Adcetris-Chemotherapy Combo Improves Survival Rates in Elderly Hodgkin’s Patients, Phase 2 Trial Shows

Adcetris-Chemotherapy Combo Improves Survival Rates in Elderly Hodgkin’s Patients, Phase 2 Trial Shows

Adding Adcetris (brentuximab vedotin) to standard chemotherapy significantly improves responses and survival rates of elderly patients with newly diagnosed Hodgkin’s lymphoma, a Phase 2 study shows.

In the trial, 90% of patients achieved a complete response after receiving the combination, and 94% remained alive for two years or more. These are among the best survival rates reported for these patients.

The study, “Multicenter Phase II Study of Sequential Brentuximab Vedotin and Doxorubicin, Vinblastine, and Dacarbazine Chemotherapy for Older Patients With Untreated Classical Hodgkin Lymphoma, appeared in the Journal of Clinical Oncology.

“Historically, survival rates for older patients with Hodgkin’s lymphoma, typically defined as 60 years and older, have been shown to be disproportionately and markedly inferior compared with younger patients,” Andrew M. Evens, DO, MSc, FACP, associate director for clinical services and director of the Lymphoma Program at Rutgers Cancer Institute of New Jersey, said in a news release.

“In this current study, the survival rates are among the best reported compared with prior Hodgkin’s lymphoma studies,” added Evens, also the lead author of the study.

The trial (NCT01476410) enrolled 48 patients ages 60-88 years who had untreated Hodgkin’s lymphoma. About 81% of the patients had advanced or metastatic disease, 52% had high-grade chronic medical illnesses, and 60% had a poor prognosis, according to the International Prognostic Score.

Adcetris was given before and after standard AVD — doxorubicin, vinblastine, and dacarbazine — chemotherapy. Patients first received two lead-in doses of Adcetris, given three weeks apart, followed by six chemotherapy cycles. Those who responded to the treatment received four additional consolidation doses of Adcetris.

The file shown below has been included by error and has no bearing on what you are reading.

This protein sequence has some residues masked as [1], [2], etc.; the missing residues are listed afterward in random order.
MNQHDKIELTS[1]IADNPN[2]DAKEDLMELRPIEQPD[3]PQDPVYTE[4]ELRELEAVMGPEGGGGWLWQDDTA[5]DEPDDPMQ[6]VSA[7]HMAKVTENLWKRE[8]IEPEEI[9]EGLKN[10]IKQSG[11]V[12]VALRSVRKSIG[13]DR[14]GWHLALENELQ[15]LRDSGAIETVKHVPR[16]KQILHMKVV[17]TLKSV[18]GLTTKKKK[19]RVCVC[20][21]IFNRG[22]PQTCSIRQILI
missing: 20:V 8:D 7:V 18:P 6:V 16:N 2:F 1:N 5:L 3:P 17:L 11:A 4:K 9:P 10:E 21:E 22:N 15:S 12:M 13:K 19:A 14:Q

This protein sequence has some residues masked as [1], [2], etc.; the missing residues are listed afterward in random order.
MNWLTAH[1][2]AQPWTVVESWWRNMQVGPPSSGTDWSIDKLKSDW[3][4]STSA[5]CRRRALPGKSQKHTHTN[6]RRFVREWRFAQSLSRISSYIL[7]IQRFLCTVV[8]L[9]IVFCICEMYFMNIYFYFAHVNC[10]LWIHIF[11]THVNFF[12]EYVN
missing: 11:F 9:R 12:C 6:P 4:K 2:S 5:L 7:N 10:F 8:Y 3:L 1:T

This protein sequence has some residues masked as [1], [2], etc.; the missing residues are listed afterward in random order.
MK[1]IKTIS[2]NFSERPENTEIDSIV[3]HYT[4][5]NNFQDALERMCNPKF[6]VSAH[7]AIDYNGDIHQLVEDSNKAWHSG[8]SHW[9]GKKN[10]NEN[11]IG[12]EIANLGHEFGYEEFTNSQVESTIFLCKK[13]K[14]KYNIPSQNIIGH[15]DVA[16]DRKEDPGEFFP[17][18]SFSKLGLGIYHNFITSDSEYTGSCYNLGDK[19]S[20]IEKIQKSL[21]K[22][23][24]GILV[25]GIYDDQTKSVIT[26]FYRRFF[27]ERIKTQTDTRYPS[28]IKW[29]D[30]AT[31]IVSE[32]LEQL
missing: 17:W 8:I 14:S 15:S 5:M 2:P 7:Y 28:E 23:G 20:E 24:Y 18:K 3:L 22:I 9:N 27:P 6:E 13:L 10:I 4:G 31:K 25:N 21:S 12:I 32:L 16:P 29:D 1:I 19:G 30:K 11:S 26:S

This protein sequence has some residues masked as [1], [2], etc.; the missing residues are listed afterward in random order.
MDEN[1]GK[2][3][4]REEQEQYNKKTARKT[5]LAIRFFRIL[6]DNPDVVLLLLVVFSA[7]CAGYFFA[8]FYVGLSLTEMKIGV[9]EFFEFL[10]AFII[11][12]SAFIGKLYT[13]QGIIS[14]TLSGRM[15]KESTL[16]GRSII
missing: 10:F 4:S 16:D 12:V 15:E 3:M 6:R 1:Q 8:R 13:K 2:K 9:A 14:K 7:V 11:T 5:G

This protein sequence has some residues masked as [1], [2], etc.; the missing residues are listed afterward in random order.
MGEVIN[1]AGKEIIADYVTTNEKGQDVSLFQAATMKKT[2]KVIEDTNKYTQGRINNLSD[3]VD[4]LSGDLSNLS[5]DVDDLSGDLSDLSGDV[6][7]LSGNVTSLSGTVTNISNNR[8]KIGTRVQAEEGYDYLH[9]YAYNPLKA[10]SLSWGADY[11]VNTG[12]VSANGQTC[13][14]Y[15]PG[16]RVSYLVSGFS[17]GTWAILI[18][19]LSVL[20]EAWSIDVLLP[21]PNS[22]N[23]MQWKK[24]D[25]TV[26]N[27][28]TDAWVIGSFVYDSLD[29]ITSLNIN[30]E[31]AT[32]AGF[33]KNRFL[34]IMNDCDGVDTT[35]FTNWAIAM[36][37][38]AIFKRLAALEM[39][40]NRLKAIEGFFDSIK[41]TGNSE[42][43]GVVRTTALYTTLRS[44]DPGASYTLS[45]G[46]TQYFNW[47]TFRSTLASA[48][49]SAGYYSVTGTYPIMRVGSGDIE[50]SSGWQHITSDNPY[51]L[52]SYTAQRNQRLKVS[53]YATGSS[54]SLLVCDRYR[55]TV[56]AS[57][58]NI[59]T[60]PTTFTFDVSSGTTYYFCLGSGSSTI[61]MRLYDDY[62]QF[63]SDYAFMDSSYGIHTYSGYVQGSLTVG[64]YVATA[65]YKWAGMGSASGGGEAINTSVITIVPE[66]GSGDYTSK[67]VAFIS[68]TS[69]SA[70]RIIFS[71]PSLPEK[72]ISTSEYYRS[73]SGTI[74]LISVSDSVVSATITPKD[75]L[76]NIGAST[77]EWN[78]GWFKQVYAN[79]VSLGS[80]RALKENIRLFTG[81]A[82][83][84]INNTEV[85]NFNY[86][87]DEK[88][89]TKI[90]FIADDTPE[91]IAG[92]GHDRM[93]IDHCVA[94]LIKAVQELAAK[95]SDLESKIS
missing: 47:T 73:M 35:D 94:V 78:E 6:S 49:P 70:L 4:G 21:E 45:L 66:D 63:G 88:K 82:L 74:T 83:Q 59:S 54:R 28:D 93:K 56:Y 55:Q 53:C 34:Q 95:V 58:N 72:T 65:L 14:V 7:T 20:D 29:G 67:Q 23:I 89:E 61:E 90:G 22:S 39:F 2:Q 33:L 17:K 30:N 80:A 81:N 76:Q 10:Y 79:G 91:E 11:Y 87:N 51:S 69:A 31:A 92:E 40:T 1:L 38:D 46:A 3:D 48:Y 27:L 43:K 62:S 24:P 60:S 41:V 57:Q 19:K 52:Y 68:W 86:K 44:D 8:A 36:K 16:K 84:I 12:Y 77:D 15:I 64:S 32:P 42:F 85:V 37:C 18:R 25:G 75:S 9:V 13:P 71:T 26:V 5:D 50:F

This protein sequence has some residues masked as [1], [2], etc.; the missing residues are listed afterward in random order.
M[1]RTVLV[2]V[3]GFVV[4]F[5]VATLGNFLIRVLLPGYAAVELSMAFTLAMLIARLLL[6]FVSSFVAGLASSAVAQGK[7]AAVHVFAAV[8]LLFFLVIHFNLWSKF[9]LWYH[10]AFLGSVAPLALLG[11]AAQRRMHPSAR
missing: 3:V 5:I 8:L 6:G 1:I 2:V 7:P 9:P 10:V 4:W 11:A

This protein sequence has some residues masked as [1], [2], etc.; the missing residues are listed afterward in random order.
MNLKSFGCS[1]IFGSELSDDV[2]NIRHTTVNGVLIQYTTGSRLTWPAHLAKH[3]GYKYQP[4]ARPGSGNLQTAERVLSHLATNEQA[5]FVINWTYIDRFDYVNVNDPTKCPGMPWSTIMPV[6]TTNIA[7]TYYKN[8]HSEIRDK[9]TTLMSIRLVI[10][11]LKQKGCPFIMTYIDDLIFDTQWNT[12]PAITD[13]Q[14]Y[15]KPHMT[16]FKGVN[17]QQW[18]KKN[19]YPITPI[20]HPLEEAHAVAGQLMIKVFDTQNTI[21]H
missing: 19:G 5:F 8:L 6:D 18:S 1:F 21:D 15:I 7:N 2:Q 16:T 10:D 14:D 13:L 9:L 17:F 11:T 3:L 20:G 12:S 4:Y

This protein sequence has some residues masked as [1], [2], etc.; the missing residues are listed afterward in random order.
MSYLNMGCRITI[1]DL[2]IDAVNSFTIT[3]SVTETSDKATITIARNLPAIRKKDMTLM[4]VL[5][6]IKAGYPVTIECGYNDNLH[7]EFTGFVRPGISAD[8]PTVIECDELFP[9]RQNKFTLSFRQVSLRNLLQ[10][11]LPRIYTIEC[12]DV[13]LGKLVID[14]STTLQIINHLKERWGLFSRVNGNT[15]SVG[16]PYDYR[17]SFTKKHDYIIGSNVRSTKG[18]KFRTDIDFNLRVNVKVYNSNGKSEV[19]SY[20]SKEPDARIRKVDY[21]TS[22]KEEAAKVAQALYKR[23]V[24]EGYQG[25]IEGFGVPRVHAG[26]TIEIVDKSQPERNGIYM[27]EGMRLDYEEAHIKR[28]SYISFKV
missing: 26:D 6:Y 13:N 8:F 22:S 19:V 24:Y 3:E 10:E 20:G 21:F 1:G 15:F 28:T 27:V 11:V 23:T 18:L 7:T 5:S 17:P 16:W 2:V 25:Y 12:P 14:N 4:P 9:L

Of the 48 patients, 37 completed the planned six cycles of AVD, and 35 patients received at least one dose of Adcetris consolidation.

After the initial Adcetris regimen, 82% of patients showed signs of response to treatment, including 36% who had a complete tumor response. After completing the chemotherapy regimen, however, response rates rose to 95%, with 90% complete responses.

Survival outcomes were also promising after the treatment. Two years after entering the trial, 93% of patients remained alive, and only 16% had signs of disease progression during that period.

Co-morbidities (having two or more diseases at the same time) or loss of instrumental activities of daily life at diagnosis were found to be linked to a poorer outcome. Only 45% and 25% of these patients, respectively, lived past the two-year mark, compared to 100% and 94% of patients with fewer co-morbidities and no loss of instrumental activities.

“These data will be practice changing for our field,” Evens said.

The treatment was generally well-tolerated, with the most common adverse events reported being low neutrophil levels, pneumonia, and diarrhea. Very few patients experienced peripheral nerve damage.

“Importantly, this regimen was well-tolerated, eliminating bleomycin to avoid pulmonary toxicity and with only 4 percent of patients experiencing grade 3 neuropathy, compared to 27 to 33 percent in other frontline brentuximab vedotin studies in older patients,” said co-senior author Paul A. Hamlin, MD, medical oncologist and member of the Lymphoma Service at Memorial Sloan Kettering Cancer Center.

“Next steps are to continue to maintain these robust remission and survival rates with less chemotherapy for older Hodgkin lymphoma patients,” Evens said.

Evens and his colleagues plan to continue exploring other potential combo therapies with new targeted therapeutic agents, such as checkpoint inhibitors.

“Furthermore, we intend to study the customization of therapy to individual patients in order to optimally harness personalized treatment regimens based in part on a patient’s functional status,” he said.

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